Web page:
Cape Town’s False Bay Coastline – A Bird’s Eye View

Mountain Magic
Mountains and sea are always a great combination when it comes to tourist attractions and there can be few places in the world to rival the Cape Peninsula at the end of the African continent.
Everywhere you look, there’s a stunning scene begging to be photographed or included as a selfie backdrop. But in this land of incredible scenery I challenge anyone to come up with anything better than the False Bay coastline.

Devil's Peak and the Zandvlei Lagoon
Devil’s Peak in the Distance with the Peace of the Zandvlei Lagoon
Zandvlei Lagoon
Zandvlei Lagoon – Muizenberg Mountain and Lakeside

Turning Point
Across the Cape Peninsula there are several merging points – where one set of amazing landscape takes over from another. I may be biased, but Muizenberg is probably the Big Daddy of these. Stand in the right place and you get to see a panorama that has to be a world beater. You have to do a bit of work and turn through 180 degrees, but the reward is you get to see the entire Table Mountain Chain – well almost the whole Chain, there’s a bit missing from the end, the bit beyond Simon’s Town, but it’s still really impressive.
To see this phenomenon a slight detour is necessary. The usual tourist route around False Bay takes the unwitting along either Main Road or up Boyes Drive. You have to head to the other side of the Zandvlei Lagoon and stand on the edge of the open field for all to be revealed.

Taking the High Road
There are two ways to take in the sites of the False Bay coastline. There’s the crawl down Main Road which hugs the shore line and takes you through all the villages starting with Muizenberg and ending with Simon’s town and there’s Boyes Drive. This is the way of majestic views that go for ever. Looking out across False Bay is something that you won’t forget – ever. There is nothing weather-dependent about this trip. It’s stunning in all types of weather save the worst storms; and even then…

Muizenberg Beach in the early light.
Muizenberg Beach in the early light.

Key Points
The first stop I make on this trip is the shark spotter’s station. It’s a great spot for several reasons, not the least of which is the available parking, albeit on the wrong side of the road.
This vantage point is great for spotting sharks for the same reason that it’s great for taking photographs. You have a perfect ‘down-the-line” shot of the coastline from Muizenberg beach at Surfers’ Corner all the way to the town of Gordon’s Bay and The Strand and then on to Hangklip, about forty kilometers away, on the other side of the bay.
There’s also a stunning view in the other direction towards Simon’s Town over the Kalk Bay harbour. This is a classic vista of quaint houses hugging the mountainside all looking out to sea. Fortunately, virtually all the buildings only reach two or three levels at the most, so there are no eyesores and the ambiance is decidedly old-worldish.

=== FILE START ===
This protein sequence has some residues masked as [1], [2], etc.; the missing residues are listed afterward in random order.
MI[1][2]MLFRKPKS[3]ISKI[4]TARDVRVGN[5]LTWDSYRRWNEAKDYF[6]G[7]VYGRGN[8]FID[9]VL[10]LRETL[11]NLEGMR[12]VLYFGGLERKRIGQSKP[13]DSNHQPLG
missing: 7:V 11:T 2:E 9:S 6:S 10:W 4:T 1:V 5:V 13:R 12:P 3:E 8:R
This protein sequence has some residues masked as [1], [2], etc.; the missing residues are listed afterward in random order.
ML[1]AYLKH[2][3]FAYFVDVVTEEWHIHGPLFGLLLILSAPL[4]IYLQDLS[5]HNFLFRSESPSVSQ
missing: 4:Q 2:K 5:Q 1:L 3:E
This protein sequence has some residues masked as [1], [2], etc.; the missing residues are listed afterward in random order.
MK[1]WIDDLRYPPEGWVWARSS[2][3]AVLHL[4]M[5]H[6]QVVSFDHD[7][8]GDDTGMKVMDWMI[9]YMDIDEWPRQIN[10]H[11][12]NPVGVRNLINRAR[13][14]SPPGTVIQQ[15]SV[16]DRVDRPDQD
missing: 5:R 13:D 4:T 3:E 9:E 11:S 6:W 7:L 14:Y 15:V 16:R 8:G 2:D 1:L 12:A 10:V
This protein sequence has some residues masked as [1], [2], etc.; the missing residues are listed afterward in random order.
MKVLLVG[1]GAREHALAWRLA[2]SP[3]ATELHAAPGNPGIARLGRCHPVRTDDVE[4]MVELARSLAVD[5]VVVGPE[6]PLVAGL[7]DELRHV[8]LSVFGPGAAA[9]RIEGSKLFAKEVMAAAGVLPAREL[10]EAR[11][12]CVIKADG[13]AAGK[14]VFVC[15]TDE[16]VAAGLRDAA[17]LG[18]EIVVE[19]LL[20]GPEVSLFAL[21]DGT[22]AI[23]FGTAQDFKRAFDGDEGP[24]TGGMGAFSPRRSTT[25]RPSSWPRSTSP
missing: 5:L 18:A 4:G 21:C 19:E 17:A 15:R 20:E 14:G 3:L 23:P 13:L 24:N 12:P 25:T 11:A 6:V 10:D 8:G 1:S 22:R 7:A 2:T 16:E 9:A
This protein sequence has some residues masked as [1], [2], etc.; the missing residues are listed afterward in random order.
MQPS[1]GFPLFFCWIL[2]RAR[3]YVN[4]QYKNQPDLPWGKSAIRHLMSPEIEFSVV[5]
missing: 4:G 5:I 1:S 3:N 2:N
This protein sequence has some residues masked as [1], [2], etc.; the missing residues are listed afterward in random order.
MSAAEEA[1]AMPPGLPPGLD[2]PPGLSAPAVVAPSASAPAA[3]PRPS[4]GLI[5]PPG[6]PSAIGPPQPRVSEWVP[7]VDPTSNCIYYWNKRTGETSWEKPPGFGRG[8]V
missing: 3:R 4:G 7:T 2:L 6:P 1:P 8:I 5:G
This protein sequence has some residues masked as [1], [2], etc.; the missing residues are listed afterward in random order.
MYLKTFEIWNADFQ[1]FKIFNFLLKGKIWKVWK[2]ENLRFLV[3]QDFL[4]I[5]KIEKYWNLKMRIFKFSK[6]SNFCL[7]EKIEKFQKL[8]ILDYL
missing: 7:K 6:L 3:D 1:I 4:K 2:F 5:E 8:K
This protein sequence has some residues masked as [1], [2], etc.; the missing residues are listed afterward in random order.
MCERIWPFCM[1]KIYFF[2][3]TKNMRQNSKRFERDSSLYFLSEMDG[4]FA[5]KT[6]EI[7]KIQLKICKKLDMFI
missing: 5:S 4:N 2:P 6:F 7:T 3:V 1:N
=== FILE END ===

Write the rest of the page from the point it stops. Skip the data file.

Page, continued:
Following the Sun
One important aspect of this trip – I think – is to time it properly. The sun is vital and from a photography point of view the light starts dying at about 11h00. It’s vital to get there early if you want dramatic lighting in the villages and on the water.

St James and Kalk Bay villages
St James and Kalk Bay Villages with Fish Hoek in the Middle Background

Moving On
From the shark spotter’s eyrie the trip is a ramble. Virtually anywhere you stop will give you great views and something to photograph.
If you take a break from the sea view, there is the mountain right behind you. During the winter months there are many mountain springs that provide great opportunities for foliage shots and there are always birds hanging around in the trees and bushes.

Sugar Bird - endemic to the regional fynbos
Sugar Bird – Endemic to the Regional Fynbos

Kalk Bay Harbour and Environs.
Boyes Drive comes down from the mountain at the southern edge of Kalk Bay.

Kalk Bay Harbour and the fishing fleet at rest
Kalk Bay Harbour and the Fishing Fleet at Rest
Kalk Bay Village from the harbour wall
Kalk Bay Village from the Harbour Wall

This little town is well worth a visit. It’s has all the usual villagey things going and is an antique-hunters’ paradise. This is where the remnants of the British Empire often fetch up.

Time out in Kalk Bay.
Time out in Kalk Bay.

There are also many really great little cafes and restaurants of every stripe and then of course there is the harbour with its fishing fleet – all good for great pictures.

Hiatus
The rest of this trip – from Kalk Bay to Simon’s Town will be the subject of another blog. I need to go get some pictures of it. ‘Til then…

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